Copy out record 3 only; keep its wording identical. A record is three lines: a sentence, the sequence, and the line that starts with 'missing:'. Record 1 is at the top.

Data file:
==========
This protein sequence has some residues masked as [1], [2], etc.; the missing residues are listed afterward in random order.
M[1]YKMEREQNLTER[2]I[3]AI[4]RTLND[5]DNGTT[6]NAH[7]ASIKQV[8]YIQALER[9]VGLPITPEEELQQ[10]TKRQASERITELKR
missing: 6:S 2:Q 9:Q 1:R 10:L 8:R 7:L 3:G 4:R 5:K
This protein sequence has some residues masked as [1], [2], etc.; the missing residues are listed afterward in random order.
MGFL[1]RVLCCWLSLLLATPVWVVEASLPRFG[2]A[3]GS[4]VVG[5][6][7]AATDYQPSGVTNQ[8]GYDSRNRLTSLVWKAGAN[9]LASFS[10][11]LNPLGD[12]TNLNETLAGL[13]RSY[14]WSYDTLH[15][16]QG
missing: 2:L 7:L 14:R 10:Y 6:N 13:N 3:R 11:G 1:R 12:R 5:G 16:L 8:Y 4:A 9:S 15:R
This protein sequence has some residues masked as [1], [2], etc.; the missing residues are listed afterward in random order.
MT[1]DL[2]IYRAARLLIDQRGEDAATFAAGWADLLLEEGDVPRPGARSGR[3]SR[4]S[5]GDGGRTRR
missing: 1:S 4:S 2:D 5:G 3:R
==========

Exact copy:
This protein sequence has some residues masked as [1], [2], etc.; the missing residues are listed afterward in random order.
MT[1]DL[2]IYRAARLLIDQRGEDAATFAAGWADLLLEEGDVPRPGARSGR[3]SR[4]S[5]GDGGRTRR
missing: 1:S 4:S 2:D 5:G 3:R